With solid construction and two vises, there isn't a task this classic workbench can't handle.
A great workbench needs to have a couple important qualities. First, it has to be solidly built. You don’t want it sliding or moving around as you work. Second, it has to offer options for clamping a workpiece securely in place. This way, you don’t have to worry about the workpiece shifting as you rout, sand, or cut. The workbench shown above meets all these requirements — and more. It’s built with red oak and medium-density fiberboard (MDF) for strength and stability. And the knock-down hardware used to assemble the base allows you tighten it with changes in humidity (or disassemble it if you ever need to move it). But a solid bench isn’t of much use if you can’t hold a workpiece securely. So this bench incorporates a front vise and a unique twin-screw end vise. Along with the dog holes in the top, they provide an unlimited number of clamping options. This just might be the last workbench you’ll ever need.
SELECT YOUR PLAN PACKAGE
- Metric (unavailable)
What You Get:
- 15 printable (digital) pages of detailed how-to instructions ensure your success
- More than 60 full-color photos, illustration and exploded views
- Cutting diagram, materials list
- Retail sources for vises and hardware
Note: After your purchase, you will receive an email containing a PDF attachment of your purchased plan, as well as instructions for logging in to download the plan and access any other associated files and videos, which will all be located on this page.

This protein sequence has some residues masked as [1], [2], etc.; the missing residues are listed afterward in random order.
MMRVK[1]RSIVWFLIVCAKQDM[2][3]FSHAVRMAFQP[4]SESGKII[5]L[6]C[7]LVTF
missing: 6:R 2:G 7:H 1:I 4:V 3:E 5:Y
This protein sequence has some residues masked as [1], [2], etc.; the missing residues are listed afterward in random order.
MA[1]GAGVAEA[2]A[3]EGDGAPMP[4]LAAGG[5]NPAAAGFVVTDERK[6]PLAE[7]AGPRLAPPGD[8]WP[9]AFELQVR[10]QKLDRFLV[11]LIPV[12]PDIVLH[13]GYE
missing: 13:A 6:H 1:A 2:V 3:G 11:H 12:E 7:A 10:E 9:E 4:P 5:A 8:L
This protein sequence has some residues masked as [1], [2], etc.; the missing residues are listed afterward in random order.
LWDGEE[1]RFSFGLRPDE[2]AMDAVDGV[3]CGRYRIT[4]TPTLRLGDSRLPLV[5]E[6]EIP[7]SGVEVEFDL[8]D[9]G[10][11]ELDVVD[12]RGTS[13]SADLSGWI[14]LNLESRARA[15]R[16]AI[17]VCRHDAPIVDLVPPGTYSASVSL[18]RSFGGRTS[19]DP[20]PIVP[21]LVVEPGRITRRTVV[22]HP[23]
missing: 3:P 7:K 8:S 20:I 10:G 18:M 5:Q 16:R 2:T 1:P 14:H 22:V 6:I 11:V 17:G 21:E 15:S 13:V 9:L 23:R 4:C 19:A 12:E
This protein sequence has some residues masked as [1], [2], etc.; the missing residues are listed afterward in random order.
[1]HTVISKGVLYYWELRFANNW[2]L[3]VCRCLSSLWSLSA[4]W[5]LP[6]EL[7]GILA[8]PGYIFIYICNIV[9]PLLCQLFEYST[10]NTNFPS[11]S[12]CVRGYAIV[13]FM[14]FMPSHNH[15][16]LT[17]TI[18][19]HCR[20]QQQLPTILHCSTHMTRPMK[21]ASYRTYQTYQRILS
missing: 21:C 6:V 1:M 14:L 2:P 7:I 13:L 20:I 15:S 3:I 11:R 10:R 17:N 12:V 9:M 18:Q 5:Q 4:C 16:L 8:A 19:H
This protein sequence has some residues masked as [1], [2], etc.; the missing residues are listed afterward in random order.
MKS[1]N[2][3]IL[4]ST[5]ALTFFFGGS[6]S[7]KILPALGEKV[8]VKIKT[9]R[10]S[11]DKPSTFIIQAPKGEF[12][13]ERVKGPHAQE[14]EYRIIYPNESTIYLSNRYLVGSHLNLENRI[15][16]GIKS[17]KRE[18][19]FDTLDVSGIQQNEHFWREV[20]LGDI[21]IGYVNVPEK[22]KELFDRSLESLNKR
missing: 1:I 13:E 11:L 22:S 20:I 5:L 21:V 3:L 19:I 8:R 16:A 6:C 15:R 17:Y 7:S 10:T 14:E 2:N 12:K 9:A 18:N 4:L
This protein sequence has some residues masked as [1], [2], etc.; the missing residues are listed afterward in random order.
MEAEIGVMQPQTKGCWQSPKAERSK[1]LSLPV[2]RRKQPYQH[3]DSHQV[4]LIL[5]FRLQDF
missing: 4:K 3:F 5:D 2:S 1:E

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The United States Customary System of Units (USCS or USC), more commonly referred to as the English or Imperial system, is the standard set of units for our plans. It uses inches and feet for measurement. This is the one you probably want if you are in the United States, and it is the one we have traditionally offered on this website.
The International System of Units (SI), more commonly referred to as the metric system, is the alternative set of units that we have available for some of our plans. It uses millimeters, centimeters, and meters for measurement. This is the one you probably want if you are outside the United States. These plans are provided by our business partner, Australian Woodsmith, and are based on the original Woodsmith plan. However, dimensions and other elements of the plan may vary between the metric and standard versions. Be sure to double-check the plan before building.